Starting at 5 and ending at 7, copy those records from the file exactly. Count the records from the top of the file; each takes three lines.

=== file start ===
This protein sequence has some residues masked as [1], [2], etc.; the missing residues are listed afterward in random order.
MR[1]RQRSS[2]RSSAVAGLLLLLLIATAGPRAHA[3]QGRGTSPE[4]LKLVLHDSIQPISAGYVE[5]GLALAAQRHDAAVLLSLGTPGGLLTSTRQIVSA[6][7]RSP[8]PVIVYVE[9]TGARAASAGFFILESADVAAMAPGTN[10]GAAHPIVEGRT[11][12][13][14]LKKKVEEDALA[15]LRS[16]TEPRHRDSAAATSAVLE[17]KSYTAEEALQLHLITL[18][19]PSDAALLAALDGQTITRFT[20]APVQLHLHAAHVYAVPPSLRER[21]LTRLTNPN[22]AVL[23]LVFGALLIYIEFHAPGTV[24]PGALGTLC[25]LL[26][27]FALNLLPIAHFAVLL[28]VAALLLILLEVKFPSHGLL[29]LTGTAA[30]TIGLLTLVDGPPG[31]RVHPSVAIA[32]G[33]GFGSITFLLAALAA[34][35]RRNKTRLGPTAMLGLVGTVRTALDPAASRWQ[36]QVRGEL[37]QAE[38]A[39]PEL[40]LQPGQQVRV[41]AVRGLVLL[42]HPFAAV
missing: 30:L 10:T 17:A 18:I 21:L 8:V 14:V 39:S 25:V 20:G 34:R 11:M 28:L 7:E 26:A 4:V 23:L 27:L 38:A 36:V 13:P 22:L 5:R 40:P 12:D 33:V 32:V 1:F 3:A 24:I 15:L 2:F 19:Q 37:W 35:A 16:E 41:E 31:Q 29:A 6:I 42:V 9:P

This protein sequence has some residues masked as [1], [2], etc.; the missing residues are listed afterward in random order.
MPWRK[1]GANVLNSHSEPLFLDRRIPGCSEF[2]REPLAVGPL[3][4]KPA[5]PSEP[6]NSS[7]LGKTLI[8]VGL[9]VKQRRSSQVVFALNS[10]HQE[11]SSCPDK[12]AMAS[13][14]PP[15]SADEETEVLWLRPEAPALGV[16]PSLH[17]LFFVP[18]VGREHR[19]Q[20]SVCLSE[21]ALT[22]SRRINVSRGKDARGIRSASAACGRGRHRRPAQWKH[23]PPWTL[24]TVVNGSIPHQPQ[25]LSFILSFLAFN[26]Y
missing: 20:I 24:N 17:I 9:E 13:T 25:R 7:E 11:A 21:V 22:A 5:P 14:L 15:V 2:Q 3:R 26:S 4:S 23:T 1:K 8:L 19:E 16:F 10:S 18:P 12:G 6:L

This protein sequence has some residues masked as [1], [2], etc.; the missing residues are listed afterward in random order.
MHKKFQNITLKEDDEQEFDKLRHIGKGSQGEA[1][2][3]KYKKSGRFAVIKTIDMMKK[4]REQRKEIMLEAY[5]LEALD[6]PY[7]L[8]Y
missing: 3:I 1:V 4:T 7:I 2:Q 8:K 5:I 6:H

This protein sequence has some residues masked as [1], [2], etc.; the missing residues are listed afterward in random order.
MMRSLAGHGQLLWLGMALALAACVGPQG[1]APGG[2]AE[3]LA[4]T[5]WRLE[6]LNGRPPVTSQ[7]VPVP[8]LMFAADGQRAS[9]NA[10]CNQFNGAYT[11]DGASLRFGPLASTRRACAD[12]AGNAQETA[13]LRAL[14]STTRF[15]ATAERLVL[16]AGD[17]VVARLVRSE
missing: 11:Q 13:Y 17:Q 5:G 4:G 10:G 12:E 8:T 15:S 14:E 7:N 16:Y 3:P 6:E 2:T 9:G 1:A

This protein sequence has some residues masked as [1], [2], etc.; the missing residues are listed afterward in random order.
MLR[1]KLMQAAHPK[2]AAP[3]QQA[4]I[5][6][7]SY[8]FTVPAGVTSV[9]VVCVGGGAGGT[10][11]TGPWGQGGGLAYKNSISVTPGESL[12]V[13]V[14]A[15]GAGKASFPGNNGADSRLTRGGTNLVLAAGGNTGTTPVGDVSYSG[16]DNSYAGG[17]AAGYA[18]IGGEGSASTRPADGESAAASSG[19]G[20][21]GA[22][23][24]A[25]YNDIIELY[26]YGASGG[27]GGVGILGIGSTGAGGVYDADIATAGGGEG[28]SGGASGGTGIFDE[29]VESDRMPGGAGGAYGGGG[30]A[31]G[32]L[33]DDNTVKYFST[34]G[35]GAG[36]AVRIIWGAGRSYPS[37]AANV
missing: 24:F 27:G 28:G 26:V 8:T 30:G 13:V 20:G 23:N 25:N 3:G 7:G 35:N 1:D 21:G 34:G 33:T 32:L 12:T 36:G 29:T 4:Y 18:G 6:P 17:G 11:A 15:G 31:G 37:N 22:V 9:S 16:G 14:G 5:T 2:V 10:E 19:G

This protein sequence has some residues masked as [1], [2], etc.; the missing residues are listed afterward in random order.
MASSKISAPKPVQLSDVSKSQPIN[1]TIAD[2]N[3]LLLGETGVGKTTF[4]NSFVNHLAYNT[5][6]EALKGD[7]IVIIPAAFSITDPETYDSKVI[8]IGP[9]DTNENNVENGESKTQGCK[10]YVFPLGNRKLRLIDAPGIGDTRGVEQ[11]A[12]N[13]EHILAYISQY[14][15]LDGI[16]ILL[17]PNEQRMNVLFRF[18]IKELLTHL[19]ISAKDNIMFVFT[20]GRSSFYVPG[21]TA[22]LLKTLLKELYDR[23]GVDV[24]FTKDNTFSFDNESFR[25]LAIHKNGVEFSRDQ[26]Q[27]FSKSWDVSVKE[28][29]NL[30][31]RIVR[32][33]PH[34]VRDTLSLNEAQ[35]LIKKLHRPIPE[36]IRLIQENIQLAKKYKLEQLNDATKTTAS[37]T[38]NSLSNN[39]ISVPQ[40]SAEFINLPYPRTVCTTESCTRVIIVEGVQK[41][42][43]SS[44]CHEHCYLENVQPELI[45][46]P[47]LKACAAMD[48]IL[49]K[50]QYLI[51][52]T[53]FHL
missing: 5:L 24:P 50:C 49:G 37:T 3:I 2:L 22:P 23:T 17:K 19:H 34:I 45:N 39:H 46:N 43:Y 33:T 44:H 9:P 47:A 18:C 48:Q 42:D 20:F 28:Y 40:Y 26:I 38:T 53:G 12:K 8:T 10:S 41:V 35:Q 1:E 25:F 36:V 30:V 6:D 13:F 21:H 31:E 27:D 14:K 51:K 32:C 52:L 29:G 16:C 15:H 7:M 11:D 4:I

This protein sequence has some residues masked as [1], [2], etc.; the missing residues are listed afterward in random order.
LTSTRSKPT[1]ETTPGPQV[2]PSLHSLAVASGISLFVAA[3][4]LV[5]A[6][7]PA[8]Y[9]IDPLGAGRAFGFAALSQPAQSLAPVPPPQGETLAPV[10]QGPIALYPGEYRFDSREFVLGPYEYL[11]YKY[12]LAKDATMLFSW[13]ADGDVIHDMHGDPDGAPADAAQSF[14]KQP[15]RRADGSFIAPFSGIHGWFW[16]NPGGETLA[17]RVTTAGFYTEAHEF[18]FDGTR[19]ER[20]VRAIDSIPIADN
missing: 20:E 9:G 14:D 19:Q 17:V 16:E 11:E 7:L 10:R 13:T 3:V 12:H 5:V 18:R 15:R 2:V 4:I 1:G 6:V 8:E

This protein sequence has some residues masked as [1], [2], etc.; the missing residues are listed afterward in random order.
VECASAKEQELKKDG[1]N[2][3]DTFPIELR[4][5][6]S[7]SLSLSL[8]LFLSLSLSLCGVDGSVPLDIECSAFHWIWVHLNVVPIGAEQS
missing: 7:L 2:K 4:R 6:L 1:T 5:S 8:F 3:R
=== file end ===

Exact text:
This protein sequence has some residues masked as [1], [2], etc.; the missing residues are listed afterward in random order.
MLR[1]KLMQAAHPK[2]AAP[3]QQA[4]I[5][6][7]SY[8]FTVPAGVTSV[9]VVCVGGGAGGT[10][11]TGPWGQGGGLAYKNSISVTPGESL[12]V[13]V[14]A[15]GAGKASFPGNNGADSRLTRGGTNLVLAAGGNTGTTPVGDVSYSG[16]DNSYAGG[17]AAGYA[18]IGGEGSASTRPADGESAAASSG[19]G[20][21]GA[22][23][24]A[25]YNDIIELY[26]YGASGG[27]GGVGILGIGSTGAGGVYDADIATAGGGEG[28]SGGASGGTGIFDE[29]VESDRMPGGAGGAYGGGG[30]A[31]G[32]L[33]DDNTVKYFST[34]G[35]GAG[36]AVRIIWGAGRSYPS[37]AANV
missing: 24:F 27:G 28:G 26:V 8:T 30:G 13:V 20:G 23:N 25:N 3:G 7:G 35:N 1:D 21:G 34:G 33:T 32:L 12:T 36:G 29:T 4:Y 18:G 6:P 17:G 11:A 15:G 31:G 37:N 22:V 9:S 16:G 14:G 5:T 2:V 10:E 19:G

This protein sequence has some residues masked as [1], [2], etc.; the missing residues are listed afterward in random order.
MASSKISAPKPVQLSDVSKSQPIN[1]TIAD[2]N[3]LLLGETGVGKTTF[4]NSFVNHLAYNT[5][6]EALKGD[7]IVIIPAAFSITDPETYDSKVI[8]IGP[9]DTNENNVENGESKTQGCK[10]YVFPLGNRKLRLIDAPGIGDTRGVEQ[11]A[12]N[13]EHILAYISQY[14][15]LDGI[16]ILL[17]PNEQRMNVLFRF[18]IKELLTHL[19]ISAKDNIMFVFT[20]GRSSFYVPG[21]TA[22]LLKTLLKELYDR[23]GVDV[24]FTKDNTFSFDNESFR[25]LAIHKNGVEFSRDQ[26]Q[27]FSKSWDVSVKE[28][29]NL[30][31]RIVR[32][33]PH[34]VRDTLSLNEAQ[35]LIKKLHRPIPE[36]IRLIQENIQLAKKYKLEQLNDATKTTAS[37]T[38]NSLSNN[39]ISVPQ[40]SAEFINLPYPRTVCTTESCTRVIIVEGVQK[41][42][43]SS[44]CHEHCYLENVQPELI[45][46]P[47]LKACAAMD[48]IL[49]K[50]QYLI[51][52]T[53]FHL
missing: 5:L 24:P 50:C 49:G 37:T 3:I 2:L 22:P 23:T 17:K 19:H 34:I 45:N 39:H 46:N 43:Y 33:T 44:H 9:P 47:A 18:C 48:Q 42:D 20:F 28:Y 40:Y 26:I 38:T 53:G 12:K 8:T 10:S 41:V 35:Q 1:E 25:F 36:V 30:V 6:D 13:F 21:H 31:E 27:D 14:K 51:K 32:C 52:L 29:G 16:C 15:H 7:M 11:D 4:I

This protein sequence has some residues masked as [1], [2], etc.; the missing residues are listed afterward in random order.
LTSTRSKPT[1]ETTPGPQV[2]PSLHSLAVASGISLFVAA[3][4]LV[5]A[6][7]PA[8]Y[9]IDPLGAGRAFGFAALSQPAQSLAPVPPPQGETLAPV[10]QGPIALYPGEYRFDSREFVLGPYEYL[11]YKY[12]LAKDATMLFSW[13]ADGDVIHDMHGDPDGAPADAAQSF[14]KQP[15]RRADGSFIAPFSGIHGWFW[16]NPGGETLA[17]RVTTAGFYTEAHEF[18]FDGTR[19]ER[20]VRAIDSIPIADN
missing: 20:E 9:G 14:D 19:Q 17:V 16:E 11:E 7:L 10:R 13:T 3:V 12:H 5:V 18:R 15:R 2:V 4:I 1:G 6:V 8:E